Researchers have achieved success in reversing paralysis in rats using hydrogels which had stem cells mixed in and the material placed into the space of the spinal cord gap. Hydrogels resemble the soft tissue that surrounds a human spinal cord as it develops in the womb. The researchers estimate gel-based spinal cord repair clinical trials will begin within the next five years, but it’s too soon to predict whether the treatment will translate into humans. They have started conducting hydrogel experiments in five pigs with injured spinal cords. The results suggest the gel implants may scale up better than expected. Several other stem cell-based techniques have cured rats of paralysis, but scientists have yet to try the techniques in humans. Some clinical trials could start in 2007. Newly injured patients will be first as older injuries have more hurdles to overcome. Researchers at Harvard are also working on regenerating muscle using cells on scaffold techniques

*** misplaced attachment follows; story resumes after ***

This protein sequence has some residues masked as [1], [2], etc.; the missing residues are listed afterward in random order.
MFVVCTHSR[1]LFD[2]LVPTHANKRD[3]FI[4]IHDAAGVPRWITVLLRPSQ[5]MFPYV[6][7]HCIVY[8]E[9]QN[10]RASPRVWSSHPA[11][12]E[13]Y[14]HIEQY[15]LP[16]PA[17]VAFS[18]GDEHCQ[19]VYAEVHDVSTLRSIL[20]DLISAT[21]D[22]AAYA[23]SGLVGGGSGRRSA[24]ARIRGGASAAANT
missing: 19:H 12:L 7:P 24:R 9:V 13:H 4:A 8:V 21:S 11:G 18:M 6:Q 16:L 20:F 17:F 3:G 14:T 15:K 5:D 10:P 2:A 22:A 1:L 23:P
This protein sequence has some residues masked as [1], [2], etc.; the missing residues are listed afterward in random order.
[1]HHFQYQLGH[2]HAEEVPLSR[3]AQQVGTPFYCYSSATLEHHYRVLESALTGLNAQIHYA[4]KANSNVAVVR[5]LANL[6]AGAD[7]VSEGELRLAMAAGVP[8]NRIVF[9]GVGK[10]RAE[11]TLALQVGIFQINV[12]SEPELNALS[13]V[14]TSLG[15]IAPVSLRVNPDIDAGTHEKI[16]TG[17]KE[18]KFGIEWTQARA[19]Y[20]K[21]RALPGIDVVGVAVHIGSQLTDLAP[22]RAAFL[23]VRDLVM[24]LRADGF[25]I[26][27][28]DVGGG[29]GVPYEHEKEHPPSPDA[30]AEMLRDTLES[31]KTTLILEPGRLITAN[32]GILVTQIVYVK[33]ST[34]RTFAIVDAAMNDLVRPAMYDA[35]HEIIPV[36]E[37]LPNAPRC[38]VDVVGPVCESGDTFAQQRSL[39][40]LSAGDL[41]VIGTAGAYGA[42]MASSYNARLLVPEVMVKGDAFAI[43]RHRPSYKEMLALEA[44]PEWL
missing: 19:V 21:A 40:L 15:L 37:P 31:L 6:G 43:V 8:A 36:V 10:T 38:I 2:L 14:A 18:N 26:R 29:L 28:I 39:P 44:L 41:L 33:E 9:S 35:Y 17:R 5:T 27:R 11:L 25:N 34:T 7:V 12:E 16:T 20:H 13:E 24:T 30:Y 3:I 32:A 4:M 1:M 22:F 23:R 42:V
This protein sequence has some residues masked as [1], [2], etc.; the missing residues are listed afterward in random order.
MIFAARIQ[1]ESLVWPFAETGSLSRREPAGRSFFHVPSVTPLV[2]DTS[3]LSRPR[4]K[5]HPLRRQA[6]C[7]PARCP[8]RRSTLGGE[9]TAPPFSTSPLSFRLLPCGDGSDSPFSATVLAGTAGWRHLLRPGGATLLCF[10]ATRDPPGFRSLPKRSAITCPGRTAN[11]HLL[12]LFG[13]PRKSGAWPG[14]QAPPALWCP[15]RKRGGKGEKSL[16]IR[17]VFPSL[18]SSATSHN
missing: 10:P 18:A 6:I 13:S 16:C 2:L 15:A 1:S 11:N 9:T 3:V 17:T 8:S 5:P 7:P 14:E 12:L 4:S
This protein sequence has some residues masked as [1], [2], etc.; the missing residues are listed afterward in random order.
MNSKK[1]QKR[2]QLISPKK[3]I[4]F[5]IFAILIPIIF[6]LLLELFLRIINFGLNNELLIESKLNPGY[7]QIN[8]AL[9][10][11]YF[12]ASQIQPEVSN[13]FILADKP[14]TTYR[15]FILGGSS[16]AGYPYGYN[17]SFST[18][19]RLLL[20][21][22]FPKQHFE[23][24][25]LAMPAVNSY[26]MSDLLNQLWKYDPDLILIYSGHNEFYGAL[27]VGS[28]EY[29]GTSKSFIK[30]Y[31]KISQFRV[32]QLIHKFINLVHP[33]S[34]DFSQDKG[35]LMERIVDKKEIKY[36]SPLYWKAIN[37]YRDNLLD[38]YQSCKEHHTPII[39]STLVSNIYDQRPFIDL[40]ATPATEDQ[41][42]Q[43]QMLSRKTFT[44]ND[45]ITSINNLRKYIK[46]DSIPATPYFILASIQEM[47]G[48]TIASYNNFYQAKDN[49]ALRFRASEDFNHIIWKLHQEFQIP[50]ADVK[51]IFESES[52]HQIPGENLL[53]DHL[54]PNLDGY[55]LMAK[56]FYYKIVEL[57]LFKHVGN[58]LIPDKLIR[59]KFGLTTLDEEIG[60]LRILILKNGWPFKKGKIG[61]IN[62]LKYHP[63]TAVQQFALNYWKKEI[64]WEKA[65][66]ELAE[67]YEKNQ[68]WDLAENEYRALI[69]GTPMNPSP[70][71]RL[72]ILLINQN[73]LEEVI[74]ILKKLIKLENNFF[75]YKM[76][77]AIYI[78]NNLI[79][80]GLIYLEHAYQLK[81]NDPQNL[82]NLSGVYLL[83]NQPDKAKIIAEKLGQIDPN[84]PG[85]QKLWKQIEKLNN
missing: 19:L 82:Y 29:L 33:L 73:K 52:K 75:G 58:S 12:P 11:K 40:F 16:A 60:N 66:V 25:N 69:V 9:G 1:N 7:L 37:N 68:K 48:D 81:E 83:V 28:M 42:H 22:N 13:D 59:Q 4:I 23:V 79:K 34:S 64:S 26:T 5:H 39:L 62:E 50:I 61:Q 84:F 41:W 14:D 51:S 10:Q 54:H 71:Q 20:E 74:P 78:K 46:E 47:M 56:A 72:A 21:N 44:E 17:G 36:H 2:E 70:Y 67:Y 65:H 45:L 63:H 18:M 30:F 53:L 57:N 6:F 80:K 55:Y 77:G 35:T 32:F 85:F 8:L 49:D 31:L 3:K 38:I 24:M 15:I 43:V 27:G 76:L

At Rice University, they have achieved success growing knee cartilidge outside the body that could then be surgically implanted. Clinical trials for bladders grown outside of the body from a patients own cells could begin later this year.
Again one of the leading avenues for regeneration are the MRL mice which can regenerate limbs and heart tissue If this were possible for humans then one might regenerate a leg in a few months.
The superiority of todays medicine and its improvement over time can be seen by US casualties in different wars In world war II, there were 2.3 combat wounded :1 combat dead. For the Vietnam war it was 3.28:1. In the current Iraq war, it is about 9.5 to 1 (WIA returned + WIA not returned) /KIA). Better battlefield medicine and armor that protects vital organs combine to reduce the death rate.
The possibility is that in 10-15 years, medical advances would allow recovery within a couple months to one year from any injury that did not kill you outright.